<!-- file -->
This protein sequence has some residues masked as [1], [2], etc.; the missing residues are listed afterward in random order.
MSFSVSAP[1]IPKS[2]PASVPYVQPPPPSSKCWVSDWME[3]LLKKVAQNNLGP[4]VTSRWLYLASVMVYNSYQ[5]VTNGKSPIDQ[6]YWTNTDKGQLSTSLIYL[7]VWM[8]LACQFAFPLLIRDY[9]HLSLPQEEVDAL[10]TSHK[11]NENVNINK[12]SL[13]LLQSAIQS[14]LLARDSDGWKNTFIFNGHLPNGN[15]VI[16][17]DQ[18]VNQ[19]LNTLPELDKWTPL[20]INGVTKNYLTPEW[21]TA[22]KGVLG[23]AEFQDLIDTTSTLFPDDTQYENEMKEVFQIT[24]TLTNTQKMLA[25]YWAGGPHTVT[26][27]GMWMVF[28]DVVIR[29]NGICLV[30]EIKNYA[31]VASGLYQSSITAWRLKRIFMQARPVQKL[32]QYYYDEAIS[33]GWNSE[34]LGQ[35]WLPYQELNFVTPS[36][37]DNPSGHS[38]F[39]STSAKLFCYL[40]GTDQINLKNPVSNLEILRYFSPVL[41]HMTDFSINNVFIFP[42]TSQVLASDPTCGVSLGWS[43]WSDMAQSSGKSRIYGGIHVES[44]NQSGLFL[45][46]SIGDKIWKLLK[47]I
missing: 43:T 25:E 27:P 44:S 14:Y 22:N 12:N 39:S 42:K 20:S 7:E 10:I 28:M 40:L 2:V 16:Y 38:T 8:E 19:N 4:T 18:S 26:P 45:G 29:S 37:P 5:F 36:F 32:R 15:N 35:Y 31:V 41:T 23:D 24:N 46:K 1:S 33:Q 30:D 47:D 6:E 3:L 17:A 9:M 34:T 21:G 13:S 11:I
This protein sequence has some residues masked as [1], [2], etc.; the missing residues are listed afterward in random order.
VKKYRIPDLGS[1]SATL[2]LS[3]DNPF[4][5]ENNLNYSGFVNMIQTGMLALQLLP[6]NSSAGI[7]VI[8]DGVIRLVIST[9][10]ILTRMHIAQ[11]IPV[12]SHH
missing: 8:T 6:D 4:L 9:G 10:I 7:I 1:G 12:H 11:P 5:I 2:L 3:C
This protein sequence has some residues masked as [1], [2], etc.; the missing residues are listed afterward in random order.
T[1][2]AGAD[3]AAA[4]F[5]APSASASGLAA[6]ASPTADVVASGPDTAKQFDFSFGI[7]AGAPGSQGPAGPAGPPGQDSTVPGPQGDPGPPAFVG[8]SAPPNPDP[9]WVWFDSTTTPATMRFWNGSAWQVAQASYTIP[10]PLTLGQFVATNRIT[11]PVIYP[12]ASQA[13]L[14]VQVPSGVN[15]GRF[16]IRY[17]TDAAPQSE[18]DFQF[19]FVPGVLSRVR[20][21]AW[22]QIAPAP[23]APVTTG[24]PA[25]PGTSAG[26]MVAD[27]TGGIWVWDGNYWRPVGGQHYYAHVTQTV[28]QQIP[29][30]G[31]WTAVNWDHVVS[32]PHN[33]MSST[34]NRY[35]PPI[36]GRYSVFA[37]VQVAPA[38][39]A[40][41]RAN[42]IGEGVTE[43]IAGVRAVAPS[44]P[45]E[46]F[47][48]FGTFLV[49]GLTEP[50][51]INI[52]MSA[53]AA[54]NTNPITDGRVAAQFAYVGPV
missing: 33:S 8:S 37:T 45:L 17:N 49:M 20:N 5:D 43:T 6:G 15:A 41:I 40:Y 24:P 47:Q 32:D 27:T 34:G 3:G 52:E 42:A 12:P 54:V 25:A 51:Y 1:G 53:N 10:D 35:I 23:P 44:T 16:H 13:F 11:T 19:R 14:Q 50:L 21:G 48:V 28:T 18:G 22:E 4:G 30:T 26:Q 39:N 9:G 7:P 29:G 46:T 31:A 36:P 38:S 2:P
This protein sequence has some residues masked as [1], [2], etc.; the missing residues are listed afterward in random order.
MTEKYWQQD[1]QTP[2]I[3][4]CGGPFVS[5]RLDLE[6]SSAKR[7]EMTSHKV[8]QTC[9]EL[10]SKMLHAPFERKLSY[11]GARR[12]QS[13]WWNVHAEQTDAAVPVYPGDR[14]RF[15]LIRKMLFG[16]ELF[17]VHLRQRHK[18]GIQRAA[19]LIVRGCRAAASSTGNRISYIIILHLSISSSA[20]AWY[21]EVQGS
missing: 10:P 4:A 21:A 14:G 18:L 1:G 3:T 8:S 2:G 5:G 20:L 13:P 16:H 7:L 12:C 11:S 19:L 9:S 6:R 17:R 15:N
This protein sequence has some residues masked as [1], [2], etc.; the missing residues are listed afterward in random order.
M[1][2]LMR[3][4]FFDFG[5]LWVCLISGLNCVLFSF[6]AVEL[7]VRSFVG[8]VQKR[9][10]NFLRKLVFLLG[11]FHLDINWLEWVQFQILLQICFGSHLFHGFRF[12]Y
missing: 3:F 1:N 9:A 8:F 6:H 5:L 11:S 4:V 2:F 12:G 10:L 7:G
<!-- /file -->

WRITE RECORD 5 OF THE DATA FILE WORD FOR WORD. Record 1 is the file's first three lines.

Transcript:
This protein sequence has some residues masked as [1], [2], etc.; the missing residues are listed afterward in random order.
M[1][2]LMR[3][4]FFDFG[5]LWVCLISGLNCVLFSF[6]AVEL[7]VRSFVG[8]VQKR[9][10]NFLRKLVFLLG[11]FHLDINWLEWVQFQILLQICFGSHLFHGFRF[12]Y
missing: 3:F 1:N 9:A 8:F 6:H 5:L 11:S 4:V 2:F 12:G 10:L 7:G